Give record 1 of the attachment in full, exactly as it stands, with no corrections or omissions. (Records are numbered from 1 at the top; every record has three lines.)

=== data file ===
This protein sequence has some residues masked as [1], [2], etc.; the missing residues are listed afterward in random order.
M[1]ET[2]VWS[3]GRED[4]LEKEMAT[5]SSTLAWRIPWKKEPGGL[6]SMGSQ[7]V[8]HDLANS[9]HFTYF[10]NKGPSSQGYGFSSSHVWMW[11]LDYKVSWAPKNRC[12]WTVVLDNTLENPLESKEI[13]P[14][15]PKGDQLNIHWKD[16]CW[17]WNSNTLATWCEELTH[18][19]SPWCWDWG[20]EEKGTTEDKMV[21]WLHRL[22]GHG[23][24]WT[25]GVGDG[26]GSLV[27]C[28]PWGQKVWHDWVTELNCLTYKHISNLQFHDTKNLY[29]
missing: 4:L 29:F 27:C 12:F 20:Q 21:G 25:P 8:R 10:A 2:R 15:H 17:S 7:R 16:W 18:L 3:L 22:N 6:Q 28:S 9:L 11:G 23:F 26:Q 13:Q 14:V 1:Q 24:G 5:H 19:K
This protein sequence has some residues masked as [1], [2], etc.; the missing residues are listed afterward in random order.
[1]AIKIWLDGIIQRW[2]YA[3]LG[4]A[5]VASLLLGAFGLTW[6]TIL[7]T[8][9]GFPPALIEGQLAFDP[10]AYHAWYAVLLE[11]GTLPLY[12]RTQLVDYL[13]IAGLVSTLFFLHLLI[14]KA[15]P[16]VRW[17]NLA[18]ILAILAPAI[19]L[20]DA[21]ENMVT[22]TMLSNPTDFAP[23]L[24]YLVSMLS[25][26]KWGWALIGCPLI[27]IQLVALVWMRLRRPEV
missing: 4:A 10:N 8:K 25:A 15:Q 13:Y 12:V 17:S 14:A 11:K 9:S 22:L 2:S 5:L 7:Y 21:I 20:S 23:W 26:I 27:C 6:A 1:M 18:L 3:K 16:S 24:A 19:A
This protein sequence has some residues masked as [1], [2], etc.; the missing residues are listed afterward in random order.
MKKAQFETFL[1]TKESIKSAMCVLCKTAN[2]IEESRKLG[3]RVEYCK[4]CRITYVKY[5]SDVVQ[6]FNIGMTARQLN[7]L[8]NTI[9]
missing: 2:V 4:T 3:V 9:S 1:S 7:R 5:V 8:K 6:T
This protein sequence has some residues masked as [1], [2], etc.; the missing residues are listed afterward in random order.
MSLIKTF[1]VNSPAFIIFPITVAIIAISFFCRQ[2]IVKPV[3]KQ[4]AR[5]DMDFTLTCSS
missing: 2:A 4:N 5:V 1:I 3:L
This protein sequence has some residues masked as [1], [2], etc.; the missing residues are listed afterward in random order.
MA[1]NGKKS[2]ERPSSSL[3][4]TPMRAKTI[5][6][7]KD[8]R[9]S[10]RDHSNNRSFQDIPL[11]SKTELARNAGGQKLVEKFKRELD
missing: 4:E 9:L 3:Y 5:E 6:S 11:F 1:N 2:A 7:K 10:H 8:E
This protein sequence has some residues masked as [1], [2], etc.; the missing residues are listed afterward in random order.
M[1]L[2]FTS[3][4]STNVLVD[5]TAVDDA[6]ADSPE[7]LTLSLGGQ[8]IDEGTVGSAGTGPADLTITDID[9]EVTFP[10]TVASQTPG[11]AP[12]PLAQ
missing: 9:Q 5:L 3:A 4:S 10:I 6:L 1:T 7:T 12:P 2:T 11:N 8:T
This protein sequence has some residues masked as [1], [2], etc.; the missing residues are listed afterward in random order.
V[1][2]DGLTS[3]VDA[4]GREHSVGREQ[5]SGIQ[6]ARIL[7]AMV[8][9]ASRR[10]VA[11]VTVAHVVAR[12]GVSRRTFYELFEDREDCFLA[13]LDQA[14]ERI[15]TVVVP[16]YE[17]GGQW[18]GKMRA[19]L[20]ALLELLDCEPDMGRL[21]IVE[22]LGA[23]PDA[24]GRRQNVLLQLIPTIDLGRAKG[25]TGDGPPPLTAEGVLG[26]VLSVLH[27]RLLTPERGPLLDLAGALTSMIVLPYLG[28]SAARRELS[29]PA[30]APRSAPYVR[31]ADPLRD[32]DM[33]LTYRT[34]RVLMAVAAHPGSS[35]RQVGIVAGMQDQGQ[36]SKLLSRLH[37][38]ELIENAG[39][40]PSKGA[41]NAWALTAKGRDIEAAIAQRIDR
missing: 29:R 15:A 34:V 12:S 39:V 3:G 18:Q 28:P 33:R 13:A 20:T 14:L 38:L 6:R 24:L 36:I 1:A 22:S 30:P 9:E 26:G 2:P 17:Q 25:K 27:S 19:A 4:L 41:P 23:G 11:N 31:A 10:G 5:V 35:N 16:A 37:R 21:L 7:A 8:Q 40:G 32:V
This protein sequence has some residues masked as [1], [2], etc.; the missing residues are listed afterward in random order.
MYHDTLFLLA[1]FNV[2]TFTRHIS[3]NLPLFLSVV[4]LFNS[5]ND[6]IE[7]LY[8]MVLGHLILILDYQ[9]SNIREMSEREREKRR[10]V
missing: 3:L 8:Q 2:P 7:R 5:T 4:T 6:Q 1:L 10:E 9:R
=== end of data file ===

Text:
This protein sequence has some residues masked as [1], [2], etc.; the missing residues are listed afterward in random order.
M[1]ET[2]VWS[3]GRED[4]LEKEMAT[5]SSTLAWRIPWKKEPGGL[6]SMGSQ[7]V[8]HDLANS[9]HFTYF[10]NKGPSSQGYGFSSSHVWMW[11]LDYKVSWAPKNRC[12]WTVVLDNTLENPLESKEI[13]P[14][15]PKGDQLNIHWKD[16]CW[17]WNSNTLATWCEELTH[18][19]SPWCWDWG[20]EEKGTTEDKMV[21]WLHRL[22]GHG[23][24]WT[25]GVGDG[26]GSLV[27]C[28]PWGQKVWHDWVTELNCLTYKHISNLQFHDTKNLY[29]
missing: 4:L 29:F 27:C 12:F 20:Q 21:G 25:P 8:R 10:A 2:R 15:H 17:S 7:R 16:W 18:L 3:L 22:N 6:Q 28:S 9:L 11:G 23:F 26:Q 13:Q 14:V 1:Q 24:G 5:H 19:K